The mysterious orb you find in your backyard that wasn’t there just the day before has to be a meteorite, right?
Wrong. Overwhelmingly the chances are it’s a meteorwrong, says Randy Korotev, Ph.D., research associate professor of earth and planetary sciences in Arts & Sciences at Washington University in St. Louis. He says that 998 out of 1,000 meteorites are from asteroids, one out of 1,000 is from the Moon, and one out of 1,000 is from Mars. Of the hundreds of meteorites that have been found in the United States, none has been a lunar meteorite, and only one has been a Mars meteorite.
Korotev is a geochemist whose specialty is analyzing the chemistry of Moon rocks, whether they have been gathered from the Apollo missions or collected as meteorites from Antarctica or north Africa or other areas of the world. In recent years, he’s become the go-to guy for anybody — researcher, amateur or professional meteorite collector — who thinks he might have discovered a lunar meteorite because of a Web site he started about 10 years ago that deals in great detail with lunar meteorites (http://epsc.wustl.edu/admin/resources/moon_meteorites.html).
Korotev intended for the site to serve his colleagues and the interested public, and it is as good an educational site on the topic to be found anywhere. With the advent of very intelligent search engines, an aggressive, though little known profession of meteorite dealers — a lunar meteorite retails from $1,000 a gram to $40,000 a gram — and hobbyists, Korotev’s site began drawing questions from the public about the veracity of their findings. Some people make appointments to see him and other Washington University geologist colleagues, but the vast majority e-mail pictures of their findings to get their answers. While he didn’t keep count of all the contacts he received in the early years, last year alone he received 900 meteorite queries.
“I felt obliged to answer people’s questions and in the process of doing so, found that I was saying the same thing over and over again,” Korotev explained. “Now, I like to build Web sites and I like photography, so I came up with the idea of a Web site that could explain both verbally and visually that your sample is not a meteorite because. . . There are scores of reasons.”
More lucrative than baseball card collecting
“A Photo Gallery of Meteorwrongs” (http://epsc.wustl.edu/admin/resources/meteorites/meteorwrongs/meteorwrongs.htm) showcases more than 100 objects misidentified as meteorites. Click on the photo and a caption comes up alongside the object explaining why the rocks probably are not meteorites and suggesting what it most likely is and why. The site provides criteria for recognizing space objects. For instance, freshly fallen meteorites will have a fusion crust, a glassy coating that forms on the object during descent. Meteorites also usually are not angular because during their descent protuberances tend to be ablated away coming through the atmosphere.
Korotev said there is a growing body of meteorite collectors who, like stamp or baseball card collectors, are seeking samples of every known lunar or Martian meteorite documented — that’s only between 35 and 40 lunar meteorites. Also, people seek meteorite samples for novelties.
“I’ve had two young men tell me they want some grams of a lunar meteorite for their fiancé’s engagement ring,” he said. “My reaction is: Lunar meteorites are not that attractive, get her a diamond. Besides they were formed on a planet that doesn’t have water, which means that they’re unstable in water, and that’s not the sort of thing you want to put in a ring if your fiancé ever wants to wash her hands.”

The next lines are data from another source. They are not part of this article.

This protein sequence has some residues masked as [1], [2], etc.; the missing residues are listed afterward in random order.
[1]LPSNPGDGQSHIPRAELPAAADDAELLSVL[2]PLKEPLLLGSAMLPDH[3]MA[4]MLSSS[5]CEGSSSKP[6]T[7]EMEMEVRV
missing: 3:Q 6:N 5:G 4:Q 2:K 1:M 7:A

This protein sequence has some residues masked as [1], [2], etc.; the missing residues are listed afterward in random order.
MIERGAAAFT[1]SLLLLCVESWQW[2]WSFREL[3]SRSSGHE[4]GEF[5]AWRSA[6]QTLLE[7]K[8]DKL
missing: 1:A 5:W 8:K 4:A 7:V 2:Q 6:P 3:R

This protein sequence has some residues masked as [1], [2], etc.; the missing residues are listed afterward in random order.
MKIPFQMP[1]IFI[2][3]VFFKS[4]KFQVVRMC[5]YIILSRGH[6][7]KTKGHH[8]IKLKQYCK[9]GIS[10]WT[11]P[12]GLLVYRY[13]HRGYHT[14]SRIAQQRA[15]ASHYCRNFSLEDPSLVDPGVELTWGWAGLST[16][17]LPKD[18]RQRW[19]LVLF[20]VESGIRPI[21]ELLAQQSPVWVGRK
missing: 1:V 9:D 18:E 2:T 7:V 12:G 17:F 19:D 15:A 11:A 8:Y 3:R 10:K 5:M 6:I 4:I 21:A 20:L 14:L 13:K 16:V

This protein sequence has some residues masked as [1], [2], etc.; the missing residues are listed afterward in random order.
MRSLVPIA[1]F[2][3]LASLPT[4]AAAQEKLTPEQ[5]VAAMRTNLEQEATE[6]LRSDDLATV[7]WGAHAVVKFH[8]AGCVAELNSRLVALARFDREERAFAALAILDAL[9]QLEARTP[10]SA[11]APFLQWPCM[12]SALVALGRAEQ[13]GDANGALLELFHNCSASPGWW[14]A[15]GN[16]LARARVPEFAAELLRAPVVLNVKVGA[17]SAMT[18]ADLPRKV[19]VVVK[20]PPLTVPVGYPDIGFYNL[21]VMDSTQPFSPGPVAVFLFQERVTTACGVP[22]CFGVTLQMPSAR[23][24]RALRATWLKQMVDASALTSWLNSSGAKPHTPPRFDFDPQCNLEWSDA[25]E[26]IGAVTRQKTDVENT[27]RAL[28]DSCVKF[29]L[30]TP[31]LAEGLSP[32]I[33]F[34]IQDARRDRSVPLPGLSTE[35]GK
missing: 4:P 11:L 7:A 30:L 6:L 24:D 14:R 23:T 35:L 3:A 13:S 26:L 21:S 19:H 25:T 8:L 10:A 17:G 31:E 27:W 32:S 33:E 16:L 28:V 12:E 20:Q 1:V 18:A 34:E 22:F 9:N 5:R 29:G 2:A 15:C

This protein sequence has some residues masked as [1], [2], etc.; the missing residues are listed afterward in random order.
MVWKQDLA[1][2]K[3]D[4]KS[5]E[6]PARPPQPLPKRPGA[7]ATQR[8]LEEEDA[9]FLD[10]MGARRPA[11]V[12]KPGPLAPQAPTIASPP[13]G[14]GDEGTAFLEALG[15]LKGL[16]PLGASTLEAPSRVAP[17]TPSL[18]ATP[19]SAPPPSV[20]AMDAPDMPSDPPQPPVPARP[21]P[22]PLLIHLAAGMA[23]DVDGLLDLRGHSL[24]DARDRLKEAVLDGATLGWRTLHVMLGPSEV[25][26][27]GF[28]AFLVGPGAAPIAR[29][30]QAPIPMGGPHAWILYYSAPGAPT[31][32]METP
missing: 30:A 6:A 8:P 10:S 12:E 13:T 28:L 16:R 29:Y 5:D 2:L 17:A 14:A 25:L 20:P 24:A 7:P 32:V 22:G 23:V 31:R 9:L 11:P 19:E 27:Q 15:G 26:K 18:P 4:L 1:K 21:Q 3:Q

Korotev said that lunar rocks are depleted in volatile elements and compared to Earth rocks they are low in sodium, potassium, and rubidium, though high in chromium. There are about 12 different chemical signatures that indicate a lunar source. Martian meteorites share some of the same features as lunar ones, except that Martian meteorites are never rich in feldspar, like most lunar meteorites.
Often, Korotev and his colleagues can do simple, quick tests to determine if a rock has meteorite potential. If a rock has layers, strike it — to have layers, gravity is needed. If the rock has low density, it can’t be a meteorite, and he can determine this with a quick lab test.
Still, people want him to confirm that what they have is a meteorite.
“I’ve heard this over and over again,” Korotev said. “‘I heard a thump and went outside and found this rock that wasn’t here yesterday.’ I can’t help noticing that every single rock that people show me or send me a picture of that ‘wasn’t here yesterday’ is just about the size of a hardball. More than likely, it was chucked into the yard by some mischief maker.”
Korotev said the public can purchase very small samples of legitimate lunar or Martian meteorites on E-Bay. Big samples of “regular” — asteroidal — meteorites also can be purchased, and there are museums, and dealers who can confirm or deny meteorite designation, and a laboratory in northern Arizona that, for a fee, will do a complete petrographic — analysis of thin sections of the sample under a microscope — analysis of rock samples to determine if they are meteorites. He has the site up to help people and to engage them in science, and he gets a wide range of responses.
“I had a fellow ask: Do two meteorwrongs make a meteorite?” he said. “I’ve had wonderful conversations with schoolchildren in the Phillipines and housewives in Scotland, but there are some people who are so convinced that they have a meteorite that they end up not liking me. I have a place on the site that suggests that before sending to me, read some of the responses I’ve gotten from people who don’t accept our conclusions. There are some pretty outspoken people who think that I’m an idiot. The truth is, it appears human nature just doesn’t like to accept the easy explanation.”